Berkshire Rebounds, Slams Robinhood, SPACs and Bitcoin at AGM
It was classified as an annual general meeting, but what happened when Berkshire Hathaway shareholders got together Saturday doubled as a roast.
Berkshire CEO Warren Buffett and his deputy, Charlie Munger, delivered withering broadsides at three of the biggest trends in investing.
A Buffet of Dough, But Inflation Looming
Berkshire, which is often seen as an indicator of U.S. economic performance because of its gigantic $282 billion stock portfolio, reported a huge surge in profits.
The company made $11.7 billion profit in the first quarter after losing $49.7 billion in the same period a year earlier, when the global pandemic hammered markets:
- Buffett cautioned, however, that personal incomes climbed a record 21.1%in March from the previous month, driving what he sees as already “very substantial inflation.”
- Berkshire’s total cash pile swelled to $145.4 billion from $138.3 billion at the end of 2020 and income from its core operating businesses – it owns Dairy Queen, Geico and BNSF railroad among others — rose 19.5% to $7 billion.
“This has been a very unusual recession,” said Buffett. “Right now, business really is very good in a great many segments of the economy.”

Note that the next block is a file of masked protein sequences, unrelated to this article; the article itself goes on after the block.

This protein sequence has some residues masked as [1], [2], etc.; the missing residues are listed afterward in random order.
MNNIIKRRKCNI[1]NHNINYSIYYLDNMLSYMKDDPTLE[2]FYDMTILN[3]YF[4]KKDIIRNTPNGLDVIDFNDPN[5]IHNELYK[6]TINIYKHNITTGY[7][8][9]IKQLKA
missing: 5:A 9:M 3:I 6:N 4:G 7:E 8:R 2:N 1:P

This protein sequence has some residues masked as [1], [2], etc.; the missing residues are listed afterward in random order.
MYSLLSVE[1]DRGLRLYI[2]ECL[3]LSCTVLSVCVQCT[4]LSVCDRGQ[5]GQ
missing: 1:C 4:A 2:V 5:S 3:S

As for their views on the hot trends driving markets of late, Buffet and his deputy didn’t hold back. SPAC mergers were called “shameful,” Bitcoin “disgusting” and trading app Robinhood “isn’t admirable.
- “There is nothing illegal to it, there’s nothing immoral, but I don’t think you build a society around people doing it,” said Buffett, on Robinhood and trading apps that have driven speculative consumer investing.
- “I think I should say modestly that the whole damn development is disgusting and contrary to the interests of civilization,” said Munger, on Bitcoin, which he added was a “currency that’s useful to kidnappers and extortionists.”
- Buffet said SPAC mergers “won’t go on forever, but it’s where the money is now and Wall Street goes where the money is.” Enger went a step beyond, calling them “a moral failing, it’s not just stupid, it’s shameful.”
Why It Matters: Buffet is arguably the world’s most famous investor, and his words are taken as gospel by many in the business community. They also give cover to regulators who are considering regulating the industries Buffett and Munger criticized.